Wednesday, 18 September 2019
A less than brilliantly clever article by Grace Blakeley.
This New Statesman article by Grace Blakeley isn't too clever. (Article title: "The next recession won't be like...") She argues that we’re doomed because given that interest rates are near or at zero, central banks won’t be able to cut interest rates come the next recession, plus she claims the automatic stabilisers won’t do the trick. And that’s it basically. Only slight problem is that she’s left out DISCRETIONARY fiscal stimulus. That is, the latter stabilisers are what might be called “non discretionary” i.e. they happen automatically. But in contrast, any government (particularly the government of a country which issues its own currency) is free to implement as much fiscal stimulus as it likes over and above the latter automatic fiscal stimulus. Indeed, that’s exactly what most governments did in the last recession.
But I’m not being desperately clever in making the latter point: I’m simply repeating what Keynes said almost a hundred years ago. You’d think Blakeley, who got a degree at Oxford in politics, philosophy and economics would have heard of Keynes and understood his basic message.
It could perhaps be argued that Blakeley is implicitly ruling out Keynsian fiscal stimulus in that she very briefly refers to the allegedly excessive levels of “total global debt”, which in her own mind presumably includes national debts, though she is not clear on that. That’s where she says, “The global economy is facing a debt overhang (around $246trn) many times larger than that which preceded the financial crisis. Total global debt is three times the size of global GDP…” Well there are two answers to that.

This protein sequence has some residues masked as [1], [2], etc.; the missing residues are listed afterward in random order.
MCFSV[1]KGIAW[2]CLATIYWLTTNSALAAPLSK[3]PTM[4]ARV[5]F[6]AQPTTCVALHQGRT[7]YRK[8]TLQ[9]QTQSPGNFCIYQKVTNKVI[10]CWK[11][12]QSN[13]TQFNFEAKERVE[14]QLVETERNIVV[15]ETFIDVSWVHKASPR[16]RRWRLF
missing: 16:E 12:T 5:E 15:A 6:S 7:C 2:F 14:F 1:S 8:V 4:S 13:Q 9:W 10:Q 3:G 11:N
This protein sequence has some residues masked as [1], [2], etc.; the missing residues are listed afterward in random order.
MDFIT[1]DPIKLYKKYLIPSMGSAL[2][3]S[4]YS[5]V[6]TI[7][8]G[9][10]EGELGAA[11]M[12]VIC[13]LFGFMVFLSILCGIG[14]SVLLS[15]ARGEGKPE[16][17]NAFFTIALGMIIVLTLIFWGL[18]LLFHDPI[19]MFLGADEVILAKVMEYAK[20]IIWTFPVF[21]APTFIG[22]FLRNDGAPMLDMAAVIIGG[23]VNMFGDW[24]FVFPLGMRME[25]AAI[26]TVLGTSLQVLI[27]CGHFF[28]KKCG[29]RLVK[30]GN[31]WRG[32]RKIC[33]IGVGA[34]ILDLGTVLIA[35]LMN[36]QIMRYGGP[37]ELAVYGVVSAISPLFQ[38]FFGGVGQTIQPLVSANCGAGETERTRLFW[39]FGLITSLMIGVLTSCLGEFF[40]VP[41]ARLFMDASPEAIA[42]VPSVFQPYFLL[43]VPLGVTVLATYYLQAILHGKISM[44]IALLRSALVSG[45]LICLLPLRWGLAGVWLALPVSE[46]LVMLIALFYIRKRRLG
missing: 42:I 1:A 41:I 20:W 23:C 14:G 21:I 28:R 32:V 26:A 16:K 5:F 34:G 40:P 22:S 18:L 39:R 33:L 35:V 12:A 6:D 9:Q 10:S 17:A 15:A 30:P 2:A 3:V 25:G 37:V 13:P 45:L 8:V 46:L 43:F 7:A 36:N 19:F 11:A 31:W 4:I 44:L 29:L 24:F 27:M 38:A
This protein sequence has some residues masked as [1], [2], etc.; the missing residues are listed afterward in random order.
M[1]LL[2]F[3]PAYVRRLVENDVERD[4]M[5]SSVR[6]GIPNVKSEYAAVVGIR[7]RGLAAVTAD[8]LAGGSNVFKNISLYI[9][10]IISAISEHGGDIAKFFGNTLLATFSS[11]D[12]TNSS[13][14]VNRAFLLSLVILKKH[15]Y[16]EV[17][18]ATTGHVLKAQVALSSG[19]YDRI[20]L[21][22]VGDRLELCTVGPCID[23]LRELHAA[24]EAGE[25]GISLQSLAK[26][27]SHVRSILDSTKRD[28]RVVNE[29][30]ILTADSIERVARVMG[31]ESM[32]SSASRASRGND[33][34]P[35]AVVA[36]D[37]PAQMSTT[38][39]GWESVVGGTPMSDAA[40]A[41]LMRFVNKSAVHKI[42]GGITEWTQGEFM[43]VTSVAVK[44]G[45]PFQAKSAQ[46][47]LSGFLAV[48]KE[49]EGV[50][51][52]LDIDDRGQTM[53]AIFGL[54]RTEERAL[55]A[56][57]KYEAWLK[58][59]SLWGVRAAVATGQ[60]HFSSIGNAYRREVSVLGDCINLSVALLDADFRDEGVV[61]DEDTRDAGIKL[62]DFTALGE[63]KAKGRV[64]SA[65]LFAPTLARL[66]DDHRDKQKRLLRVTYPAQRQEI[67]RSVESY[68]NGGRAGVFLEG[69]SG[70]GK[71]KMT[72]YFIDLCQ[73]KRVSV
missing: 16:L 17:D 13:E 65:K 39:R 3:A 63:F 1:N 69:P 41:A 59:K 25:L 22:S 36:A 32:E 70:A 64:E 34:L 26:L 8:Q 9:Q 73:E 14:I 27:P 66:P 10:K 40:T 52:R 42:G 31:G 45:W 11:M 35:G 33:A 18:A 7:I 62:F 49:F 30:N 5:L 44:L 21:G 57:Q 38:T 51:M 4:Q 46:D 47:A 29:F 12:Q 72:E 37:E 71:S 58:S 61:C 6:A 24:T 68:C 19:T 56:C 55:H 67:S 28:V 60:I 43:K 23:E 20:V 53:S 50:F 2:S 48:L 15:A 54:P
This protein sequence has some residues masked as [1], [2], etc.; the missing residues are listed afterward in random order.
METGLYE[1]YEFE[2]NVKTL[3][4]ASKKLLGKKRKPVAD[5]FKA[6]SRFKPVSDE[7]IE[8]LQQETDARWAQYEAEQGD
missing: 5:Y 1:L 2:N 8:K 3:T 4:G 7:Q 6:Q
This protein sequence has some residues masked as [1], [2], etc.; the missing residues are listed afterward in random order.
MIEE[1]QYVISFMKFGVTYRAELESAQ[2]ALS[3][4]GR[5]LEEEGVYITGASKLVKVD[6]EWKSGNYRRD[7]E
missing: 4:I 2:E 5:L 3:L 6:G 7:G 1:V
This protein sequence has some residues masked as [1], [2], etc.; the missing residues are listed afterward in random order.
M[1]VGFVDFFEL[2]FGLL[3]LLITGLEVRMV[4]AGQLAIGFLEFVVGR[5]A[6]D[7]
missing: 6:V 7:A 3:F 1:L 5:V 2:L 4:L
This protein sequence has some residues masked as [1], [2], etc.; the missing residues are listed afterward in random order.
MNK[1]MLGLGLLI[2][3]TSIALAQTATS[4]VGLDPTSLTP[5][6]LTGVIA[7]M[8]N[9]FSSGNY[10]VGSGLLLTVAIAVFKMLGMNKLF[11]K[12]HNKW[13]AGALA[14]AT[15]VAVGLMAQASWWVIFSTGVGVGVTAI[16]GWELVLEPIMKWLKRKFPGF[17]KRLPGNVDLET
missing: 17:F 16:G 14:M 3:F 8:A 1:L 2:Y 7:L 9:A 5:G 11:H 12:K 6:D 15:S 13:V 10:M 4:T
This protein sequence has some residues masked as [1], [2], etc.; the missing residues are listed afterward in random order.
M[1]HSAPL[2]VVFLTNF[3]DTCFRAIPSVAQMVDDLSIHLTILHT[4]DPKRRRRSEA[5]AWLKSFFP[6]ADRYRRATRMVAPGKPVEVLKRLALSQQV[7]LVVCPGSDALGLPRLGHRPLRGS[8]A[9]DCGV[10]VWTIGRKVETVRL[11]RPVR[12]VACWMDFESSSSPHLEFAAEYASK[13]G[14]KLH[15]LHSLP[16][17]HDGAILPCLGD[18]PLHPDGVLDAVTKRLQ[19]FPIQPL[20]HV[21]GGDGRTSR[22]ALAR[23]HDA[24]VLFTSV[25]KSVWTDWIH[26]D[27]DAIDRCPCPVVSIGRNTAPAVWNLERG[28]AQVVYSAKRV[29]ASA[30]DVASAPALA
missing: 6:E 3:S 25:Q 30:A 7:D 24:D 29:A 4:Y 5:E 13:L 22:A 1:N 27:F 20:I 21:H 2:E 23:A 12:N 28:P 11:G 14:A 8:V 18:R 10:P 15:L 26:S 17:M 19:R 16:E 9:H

First, as Keynes explained, there is no need to incur any extra national debt at all in order to fund fiscal stimulus: as he said, a country which issues its own currency can simply create new money and spend it, and/or cut taxes.
Second, the tired old argument that we can’t do too much fiscal stimulus because of the increased national debt that involves was PRECISELY the argument used by George Osborne, David Cameron and other Tories to limit stimulus (i.e. impose austerity - in the “inadequate demand” sense of the word) in the last recession.
Though in fairness to the Tories, many if not most economics commentators employed the same crass argument, as Simon Wren-Lewis has pointed out over and over.
So if Grace Blakeley IS EMPLOYING the latter argument, then Blakeley, the left wing firebrand is agreeing with Tory pro-austerity arguments.
Now that’s a giggle.